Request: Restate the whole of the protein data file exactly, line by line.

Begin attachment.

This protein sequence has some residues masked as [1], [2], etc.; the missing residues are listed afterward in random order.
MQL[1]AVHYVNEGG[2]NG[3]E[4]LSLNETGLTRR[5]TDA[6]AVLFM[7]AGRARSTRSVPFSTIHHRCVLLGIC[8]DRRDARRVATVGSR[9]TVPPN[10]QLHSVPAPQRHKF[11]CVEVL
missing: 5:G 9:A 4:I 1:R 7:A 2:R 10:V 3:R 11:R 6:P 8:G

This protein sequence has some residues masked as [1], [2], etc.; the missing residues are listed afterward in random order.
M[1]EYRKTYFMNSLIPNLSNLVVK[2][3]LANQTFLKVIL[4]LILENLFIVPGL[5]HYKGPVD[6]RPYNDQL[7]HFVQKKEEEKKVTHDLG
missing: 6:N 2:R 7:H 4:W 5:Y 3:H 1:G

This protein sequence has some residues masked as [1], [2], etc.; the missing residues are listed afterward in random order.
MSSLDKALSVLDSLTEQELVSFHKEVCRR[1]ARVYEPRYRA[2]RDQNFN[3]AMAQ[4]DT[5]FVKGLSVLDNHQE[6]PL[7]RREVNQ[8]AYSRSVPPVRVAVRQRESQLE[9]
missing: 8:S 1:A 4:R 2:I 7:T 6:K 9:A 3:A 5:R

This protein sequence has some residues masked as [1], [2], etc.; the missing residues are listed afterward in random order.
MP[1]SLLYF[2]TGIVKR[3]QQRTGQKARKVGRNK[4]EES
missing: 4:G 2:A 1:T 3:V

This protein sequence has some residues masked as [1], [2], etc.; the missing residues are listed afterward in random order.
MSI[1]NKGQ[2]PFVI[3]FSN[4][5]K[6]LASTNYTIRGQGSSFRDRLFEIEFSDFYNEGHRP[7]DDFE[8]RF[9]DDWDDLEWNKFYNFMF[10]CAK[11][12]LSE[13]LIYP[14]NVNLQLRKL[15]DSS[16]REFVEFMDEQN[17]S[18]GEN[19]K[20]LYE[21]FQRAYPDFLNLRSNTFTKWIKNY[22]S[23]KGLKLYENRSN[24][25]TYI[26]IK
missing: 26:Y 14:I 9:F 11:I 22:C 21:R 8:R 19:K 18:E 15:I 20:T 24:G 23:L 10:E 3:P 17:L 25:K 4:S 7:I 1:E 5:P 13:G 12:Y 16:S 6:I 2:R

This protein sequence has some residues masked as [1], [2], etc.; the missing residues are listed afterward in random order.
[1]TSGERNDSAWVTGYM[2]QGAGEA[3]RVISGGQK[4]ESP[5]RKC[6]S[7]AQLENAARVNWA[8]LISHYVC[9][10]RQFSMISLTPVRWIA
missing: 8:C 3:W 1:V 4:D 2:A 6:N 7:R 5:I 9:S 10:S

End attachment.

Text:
This protein sequence has some residues masked as [1], [2], etc.; the missing residues are listed afterward in random order.
MQL[1]AVHYVNEGG[2]NG[3]E[4]LSLNETGLTRR[5]TDA[6]AVLFM[7]AGRARSTRSVPFSTIHHRCVLLGIC[8]DRRDARRVATVGSR[9]TVPPN[10]QLHSVPAPQRHKF[11]CVEVL
missing: 5:G 9:A 4:I 1:R 7:A 2:R 10:V 3:R 11:R 6:P 8:G

This protein sequence has some residues masked as [1], [2], etc.; the missing residues are listed afterward in random order.
M[1]EYRKTYFMNSLIPNLSNLVVK[2][3]LANQTFLKVIL[4]LILENLFIVPGL[5]HYKGPVD[6]RPYNDQL[7]HFVQKKEEEKKVTHDLG
missing: 6:N 2:R 7:H 4:W 5:Y 3:H 1:G

This protein sequence has some residues masked as [1], [2], etc.; the missing residues are listed afterward in random order.
MSSLDKALSVLDSLTEQELVSFHKEVCRR[1]ARVYEPRYRA[2]RDQNFN[3]AMAQ[4]DT[5]FVKGLSVLDNHQE[6]PL[7]RREVNQ[8]AYSRSVPPVRVAVRQRESQLE[9]
missing: 8:S 1:A 4:R 2:I 7:T 6:K 9:A 3:A 5:R

This protein sequence has some residues masked as [1], [2], etc.; the missing residues are listed afterward in random order.
MP[1]SLLYF[2]TGIVKR[3]QQRTGQKARKVGRNK[4]EES
missing: 4:G 2:A 1:T 3:V

This protein sequence has some residues masked as [1], [2], etc.; the missing residues are listed afterward in random order.
MSI[1]NKGQ[2]PFVI[3]FSN[4][5]K[6]LASTNYTIRGQGSSFRDRLFEIEFSDFYNEGHRP[7]DDFE[8]RF[9]DDWDDLEWNKFYNFMF[10]CAK[11][12]LSE[13]LIYP[14]NVNLQLRKL[15]DSS[16]REFVEFMDEQN[17]S[18]GEN[19]K[20]LYE[21]FQRAYPDFLNLRSNTFTKWIKNY[22]S[23]KGLKLYENRSN[24][25]TYI[26]IK
missing: 26:Y 14:I 9:F 11:I 22:C 21:R 8:R 19:K 18:E 15:I 20:T 24:G 23:L 10:E 3:P 17:L 25:K 4:S 7:I 1:E 5:P 13:G 12:Y 16:S 6:I 2:R

This protein sequence has some residues masked as [1], [2], etc.; the missing residues are listed afterward in random order.
[1]TSGERNDSAWVTGYM[2]QGAGEA[3]RVISGGQK[4]ESP[5]RKC[6]S[7]AQLENAARVNWA[8]LISHYVC[9][10]RQFSMISLTPVRWIA
missing: 8:C 3:W 1:V 4:D 2:A 6:N 7:R 5:I 9:S 10:S